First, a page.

September 2, 1969: Forty years ago today, in Leonard Kleinrock's UCLA lab, a group of computer scientists managed to pass bits of data from one computer to another over some some gray cable. In doing so, they created the first node of what we now call (long dramatic pause)... the Internet.
Kleinrock and colleagues were working with the government-backed Advanced Research Projects Agency Network (ARPANET), without which I would not be blogging these words today.
Now, some folks believe the actual "birthday" was October 29, 1969 - when Kleinrock sent the first message between two nodes, UCLA to Stanford. The message? "LO." As in "LO AND BEHOLD, THE INTERNET." Well, okay, not really. It was supposed to be "LOGIN" but the system crashed after Kleinrock typed "L" and "O."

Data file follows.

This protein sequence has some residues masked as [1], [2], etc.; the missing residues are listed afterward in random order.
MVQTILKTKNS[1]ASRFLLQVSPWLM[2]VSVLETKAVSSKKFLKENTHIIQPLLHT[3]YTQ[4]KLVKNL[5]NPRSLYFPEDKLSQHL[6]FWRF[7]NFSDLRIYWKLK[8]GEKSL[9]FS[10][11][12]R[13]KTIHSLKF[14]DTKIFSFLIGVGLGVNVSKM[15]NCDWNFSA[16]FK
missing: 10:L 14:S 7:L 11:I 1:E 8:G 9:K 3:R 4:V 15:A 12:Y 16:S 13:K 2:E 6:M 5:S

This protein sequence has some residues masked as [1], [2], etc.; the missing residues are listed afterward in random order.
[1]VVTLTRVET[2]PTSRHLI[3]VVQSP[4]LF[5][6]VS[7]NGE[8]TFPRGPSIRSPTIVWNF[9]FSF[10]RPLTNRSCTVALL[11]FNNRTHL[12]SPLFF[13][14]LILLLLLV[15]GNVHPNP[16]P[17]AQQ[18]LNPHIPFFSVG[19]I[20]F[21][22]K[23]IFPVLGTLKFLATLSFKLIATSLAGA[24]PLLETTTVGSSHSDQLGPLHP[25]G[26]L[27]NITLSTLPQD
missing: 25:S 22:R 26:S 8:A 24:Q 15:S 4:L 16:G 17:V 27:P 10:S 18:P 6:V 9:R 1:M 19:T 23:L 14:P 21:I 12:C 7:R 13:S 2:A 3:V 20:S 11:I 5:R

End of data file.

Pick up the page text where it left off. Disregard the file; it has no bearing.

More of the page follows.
BB readers: share your birthday greetings or early webternet memories in the comments. If any of you ARPANET O.G.'s are in the house, do fire up the old Interface Message Processor and give us a packet-switched shout. (TCP/IP first-bump)
Boing Boing editor/partner and tech culture journalist Xeni Jardin hosts and produces Boing Boing's in-flight TV channel on Virgin America airlines (#10 on the dial), and writes about living with breast cancer. Diagnosed in 2011. @xeni on Twitter. email: firstname.lastname@example.org.